Sweet new for the Sun Kosi and our first camp at Sukute Beach
Our initial plan was to go upstream as far as we felt comfortable on the harder upstream stretch of the Bhote Kosi before continuing downstream on the Sun Kosi, leaving our gear at Sukute and possibly camping there again after doing the upper run. Because we woke up late, got delayed a day on the journey out of Kathmandu and because we were so excited for the 290km self support downstream, we elected not to go upstream. The "White Water Nepal" guidebook says this about the Sun Kosi - "This is one of the ten best white water rafting trips in the world. Big rapids, warm water, beautiful scenery and great camping make this a classic multi-day river trip. A great trip for intermediate and advanced kayakers. Big bouncy grade 3-4 rapids with large surfing waves and lots of friendly holes makes it like paddling on the ocean with great waves crashing down on you." Most trips take about 10 days and have are raft supported, we didn't have that much time and thought we could make it faster so we packed our kayaks with little clothes, two packages of ramen noodles, a small bag of oats, 6 snickers, some water, chlorine for purifying (yep that's it) and put in for the Sun Kosi around 10am after eating one last big breakfast at the riverside resort.
Usually raft trips put in about 10-15km downstream at the confluence with the Intrawadi but we elected to put in at our camp, thinking that if we were going to do the 280 km, whats 290 or 295. We paddled quickly to the first major landmark, quickly getting into the groove and excited. I guess I should say at this point that the Intrawadi was a major landmark for us because it was one of the few that we knew about in the next 295km of paddling. I had tried to take a picture of the book description and map but it was too dark to read anything so we were pretty much just paddling downstream with the knowledge that the 10,000 cfs that we started on would likely be somewhere around 200,000 at the takeout and somewhere in the middle there was a class V rapid we should probably look at. With that plethora of knowledge, we settled in to the paddling routine. After a few hours we got to a short canyon with impressively high walls and some incredibly fun class III read and run that I deemed the biggest, funnest waves I had ever paddled. We made our first stop after about three hours to pee. It felt great to get out of the boat and stretch but it was hot so before we took time to think about it we got back in our boats and continued paddling downstream.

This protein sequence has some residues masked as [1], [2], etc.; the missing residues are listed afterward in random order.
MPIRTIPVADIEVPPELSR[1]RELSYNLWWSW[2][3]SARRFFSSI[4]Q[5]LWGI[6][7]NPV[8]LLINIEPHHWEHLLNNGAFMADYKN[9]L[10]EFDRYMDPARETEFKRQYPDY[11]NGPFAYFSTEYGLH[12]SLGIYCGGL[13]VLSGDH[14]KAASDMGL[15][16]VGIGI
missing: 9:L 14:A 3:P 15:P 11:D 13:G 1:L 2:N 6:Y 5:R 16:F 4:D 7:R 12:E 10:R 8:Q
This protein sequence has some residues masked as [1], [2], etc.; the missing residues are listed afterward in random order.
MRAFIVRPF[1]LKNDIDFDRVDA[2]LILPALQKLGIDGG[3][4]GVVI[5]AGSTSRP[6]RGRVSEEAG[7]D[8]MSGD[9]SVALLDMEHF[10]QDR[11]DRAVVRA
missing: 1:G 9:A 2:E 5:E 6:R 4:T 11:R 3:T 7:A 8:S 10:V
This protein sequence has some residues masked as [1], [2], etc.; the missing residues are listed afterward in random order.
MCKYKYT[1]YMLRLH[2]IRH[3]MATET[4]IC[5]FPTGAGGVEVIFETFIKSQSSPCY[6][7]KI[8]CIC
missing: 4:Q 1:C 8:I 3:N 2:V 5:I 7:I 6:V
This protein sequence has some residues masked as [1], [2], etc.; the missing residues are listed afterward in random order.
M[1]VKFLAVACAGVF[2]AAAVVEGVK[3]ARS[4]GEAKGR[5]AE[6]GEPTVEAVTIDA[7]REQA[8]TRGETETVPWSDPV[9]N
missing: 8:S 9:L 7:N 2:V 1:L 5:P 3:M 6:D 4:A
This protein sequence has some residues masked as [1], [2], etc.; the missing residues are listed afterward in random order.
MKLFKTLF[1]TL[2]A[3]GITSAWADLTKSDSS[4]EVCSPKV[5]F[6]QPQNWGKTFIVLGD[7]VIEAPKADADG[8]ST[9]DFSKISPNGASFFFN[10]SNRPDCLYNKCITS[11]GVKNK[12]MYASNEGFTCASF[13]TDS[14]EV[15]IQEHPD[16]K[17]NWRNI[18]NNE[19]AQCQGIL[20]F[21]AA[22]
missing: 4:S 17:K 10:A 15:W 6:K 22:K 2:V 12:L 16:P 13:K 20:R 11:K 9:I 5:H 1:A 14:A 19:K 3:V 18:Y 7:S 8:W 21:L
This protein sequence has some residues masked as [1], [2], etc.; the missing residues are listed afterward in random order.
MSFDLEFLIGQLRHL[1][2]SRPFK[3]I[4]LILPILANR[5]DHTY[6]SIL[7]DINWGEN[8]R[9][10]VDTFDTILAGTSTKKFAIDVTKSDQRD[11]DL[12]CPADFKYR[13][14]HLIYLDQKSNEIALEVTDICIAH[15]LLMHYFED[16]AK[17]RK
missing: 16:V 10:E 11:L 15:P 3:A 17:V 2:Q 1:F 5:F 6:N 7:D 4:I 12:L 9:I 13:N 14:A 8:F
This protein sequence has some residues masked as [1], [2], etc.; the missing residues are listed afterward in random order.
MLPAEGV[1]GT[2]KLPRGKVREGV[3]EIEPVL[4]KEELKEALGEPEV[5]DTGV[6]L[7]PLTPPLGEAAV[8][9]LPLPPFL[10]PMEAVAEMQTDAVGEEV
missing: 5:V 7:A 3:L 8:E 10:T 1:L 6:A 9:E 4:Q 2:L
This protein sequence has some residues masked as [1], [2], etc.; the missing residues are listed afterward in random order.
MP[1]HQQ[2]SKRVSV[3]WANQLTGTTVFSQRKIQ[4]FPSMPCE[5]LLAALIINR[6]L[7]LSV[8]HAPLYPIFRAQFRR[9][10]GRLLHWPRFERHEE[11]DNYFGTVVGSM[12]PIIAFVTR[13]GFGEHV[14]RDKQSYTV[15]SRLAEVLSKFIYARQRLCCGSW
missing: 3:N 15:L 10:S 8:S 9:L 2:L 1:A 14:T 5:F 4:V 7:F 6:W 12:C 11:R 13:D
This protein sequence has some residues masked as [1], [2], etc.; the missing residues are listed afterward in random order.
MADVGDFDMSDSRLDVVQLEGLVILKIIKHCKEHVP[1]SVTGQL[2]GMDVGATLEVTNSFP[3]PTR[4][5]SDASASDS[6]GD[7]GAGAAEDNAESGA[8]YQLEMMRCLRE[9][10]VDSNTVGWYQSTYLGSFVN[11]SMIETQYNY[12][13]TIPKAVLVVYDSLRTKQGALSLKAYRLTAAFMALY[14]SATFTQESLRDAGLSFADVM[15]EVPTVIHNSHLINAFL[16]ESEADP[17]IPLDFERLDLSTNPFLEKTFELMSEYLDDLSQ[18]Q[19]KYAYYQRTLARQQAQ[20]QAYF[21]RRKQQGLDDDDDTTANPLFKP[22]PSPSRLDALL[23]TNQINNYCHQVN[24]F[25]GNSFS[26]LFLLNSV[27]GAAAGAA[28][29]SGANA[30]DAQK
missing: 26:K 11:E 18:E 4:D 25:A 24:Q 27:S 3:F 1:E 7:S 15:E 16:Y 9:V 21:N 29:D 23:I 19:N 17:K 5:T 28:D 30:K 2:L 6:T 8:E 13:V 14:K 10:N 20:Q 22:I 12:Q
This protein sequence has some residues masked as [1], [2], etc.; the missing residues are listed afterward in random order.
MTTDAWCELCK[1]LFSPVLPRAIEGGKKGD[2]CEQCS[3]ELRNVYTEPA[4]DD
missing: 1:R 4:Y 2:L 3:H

Subash looking at one of the beautiful riverside villages along the upper section of the river.
Some local kids playing by the river, the outfits reminscent of what my parents thought was acceptable swimwear for me to wear when I was little. Parents or future parents, go ahead and buy your kid swim trunks and save them those experiences - unless you plan on living on the banks of a river in the middle of nowhere Nepal (where it is totally acceptable)
Typical upper section scenery, it is gorgeous but maybe better fit for sitting in a raft, drinking an ice cold beer and/or lounging under an umbrella